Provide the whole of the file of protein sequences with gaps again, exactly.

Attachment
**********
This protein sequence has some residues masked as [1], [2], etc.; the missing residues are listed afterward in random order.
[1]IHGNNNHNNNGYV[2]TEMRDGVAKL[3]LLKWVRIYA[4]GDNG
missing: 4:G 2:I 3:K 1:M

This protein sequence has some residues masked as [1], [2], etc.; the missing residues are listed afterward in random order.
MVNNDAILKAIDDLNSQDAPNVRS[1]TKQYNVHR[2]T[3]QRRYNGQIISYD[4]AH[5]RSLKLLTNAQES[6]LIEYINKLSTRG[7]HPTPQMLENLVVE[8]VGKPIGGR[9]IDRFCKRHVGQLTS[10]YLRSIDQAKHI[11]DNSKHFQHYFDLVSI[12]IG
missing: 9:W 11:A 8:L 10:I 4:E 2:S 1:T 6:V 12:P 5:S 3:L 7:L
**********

This protein sequence has some residues masked as [1], [2], etc.; the missing residues are listed afterward in random order.
[1]IHGNNNHNNNGYV[2]TEMRDGVAKL[3]LLKWVRIYA[4]GDNG
missing: 4:G 2:I 3:K 1:M

This protein sequence has some residues masked as [1], [2], etc.; the missing residues are listed afterward in random order.
MVNNDAILKAIDDLNSQDAPNVRS[1]TKQYNVHR[2]T[3]QRRYNGQIISYD[4]AH[5]RSLKLLTNAQES[6]LIEYINKLSTRG[7]HPTPQMLENLVVE[8]VGKPIGGR[9]IDRFCKRHVGQLTS[10]YLRSIDQAKHI[11]DNSKHFQHYFDLVSI[12]IG
missing: 9:W 11:A 8:L 10:I 4:E 2:S 1:T 6:V 12:P 5:S 3:L 7:L